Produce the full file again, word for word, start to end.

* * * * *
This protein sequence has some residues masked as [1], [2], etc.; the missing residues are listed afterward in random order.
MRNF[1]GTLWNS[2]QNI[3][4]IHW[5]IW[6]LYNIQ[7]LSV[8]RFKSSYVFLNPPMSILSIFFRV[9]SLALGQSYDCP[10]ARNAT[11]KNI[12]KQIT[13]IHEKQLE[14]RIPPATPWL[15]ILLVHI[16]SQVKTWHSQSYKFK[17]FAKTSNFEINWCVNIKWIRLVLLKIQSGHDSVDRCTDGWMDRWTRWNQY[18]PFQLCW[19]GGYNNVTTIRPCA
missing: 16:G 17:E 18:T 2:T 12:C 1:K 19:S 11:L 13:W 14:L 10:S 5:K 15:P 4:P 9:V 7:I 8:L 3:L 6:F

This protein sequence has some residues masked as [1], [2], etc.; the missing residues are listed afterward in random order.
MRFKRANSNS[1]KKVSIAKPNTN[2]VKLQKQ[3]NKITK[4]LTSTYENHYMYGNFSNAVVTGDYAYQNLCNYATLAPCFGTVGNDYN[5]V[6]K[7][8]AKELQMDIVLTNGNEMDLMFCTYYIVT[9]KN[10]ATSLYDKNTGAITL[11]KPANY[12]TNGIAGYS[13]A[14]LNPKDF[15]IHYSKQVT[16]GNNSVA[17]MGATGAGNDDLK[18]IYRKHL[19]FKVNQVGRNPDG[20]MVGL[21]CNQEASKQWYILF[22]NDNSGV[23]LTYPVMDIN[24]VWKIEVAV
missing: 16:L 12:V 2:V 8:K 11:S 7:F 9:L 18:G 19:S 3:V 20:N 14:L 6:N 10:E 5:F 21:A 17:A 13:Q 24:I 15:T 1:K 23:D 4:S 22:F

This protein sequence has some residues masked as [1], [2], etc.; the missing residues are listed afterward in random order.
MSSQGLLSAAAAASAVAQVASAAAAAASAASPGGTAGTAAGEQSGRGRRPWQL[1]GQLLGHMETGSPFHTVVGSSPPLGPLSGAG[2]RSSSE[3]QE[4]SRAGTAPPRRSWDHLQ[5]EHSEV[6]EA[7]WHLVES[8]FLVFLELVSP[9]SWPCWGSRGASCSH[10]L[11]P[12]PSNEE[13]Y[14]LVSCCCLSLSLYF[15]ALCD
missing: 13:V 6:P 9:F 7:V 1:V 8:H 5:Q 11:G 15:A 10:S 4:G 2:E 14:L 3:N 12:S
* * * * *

This protein sequence has some residues masked as [1], [2], etc.; the missing residues are listed afterward in random order.
MRNF[1]GTLWNS[2]QNI[3][4]IHW[5]IW[6]LYNIQ[7]LSV[8]RFKSSYVFLNPPMSILSIFFRV[9]SLALGQSYDCP[10]ARNAT[11]KNI[12]KQIT[13]IHEKQLE[14]RIPPATPWL[15]ILLVHI[16]SQVKTWHSQSYKFK[17]FAKTSNFEINWCVNIKWIRLVLLKIQSGHDSVDRCTDGWMDRWTRWNQY[18]PFQLCW[19]GGYNNVTTIRPCA
missing: 16:G 17:E 18:T 2:T 12:C 1:K 19:S 11:L 13:W 14:L 10:S 5:K 15:P 4:P 9:V 7:I 8:L 3:L 6:F

This protein sequence has some residues masked as [1], [2], etc.; the missing residues are listed afterward in random order.
MRFKRANSNS[1]KKVSIAKPNTN[2]VKLQKQ[3]NKITK[4]LTSTYENHYMYGNFSNAVVTGDYAYQNLCNYATLAPCFGTVGNDYN[5]V[6]K[7][8]AKELQMDIVLTNGNEMDLMFCTYYIVT[9]KN[10]ATSLYDKNTGAITL[11]KPANY[12]TNGIAGYS[13]A[14]LNPKDF[15]IHYSKQVT[16]GNNSVA[17]MGATGAGNDDLK[18]IYRKHL[19]FKVNQVGRNPDG[20]MVGL[21]CNQEASKQWYILF[22]NDNSGV[23]LTYPVMDIN[24]VWKIEVAV
missing: 16:L 12:V 2:V 8:K 11:S 7:F 9:L 18:G 19:S 3:V 20:N 14:L 6:N 10:E 5:F 21:A 17:A 13:Q 24:I 15:T 1:K 23:D 4:S 22:F

This protein sequence has some residues masked as [1], [2], etc.; the missing residues are listed afterward in random order.
MSSQGLLSAAAAASAVAQVASAAAAAASAASPGGTAGTAAGEQSGRGRRPWQL[1]GQLLGHMETGSPFHTVVGSSPPLGPLSGAG[2]RSSSE[3]QE[4]SRAGTAPPRRSWDHLQ[5]EHSEV[6]EA[7]WHLVES[8]FLVFLELVSP[9]SWPCWGSRGASCSH[10]L[11]P[12]PSNEE[13]Y[14]LVSCCCLSLSLYF[15]ALCD
missing: 13:V 6:P 9:F 7:V 1:V 8:H 5:Q 11:G 15:A 10:S 4:G 2:E 14:L 3:N 12:S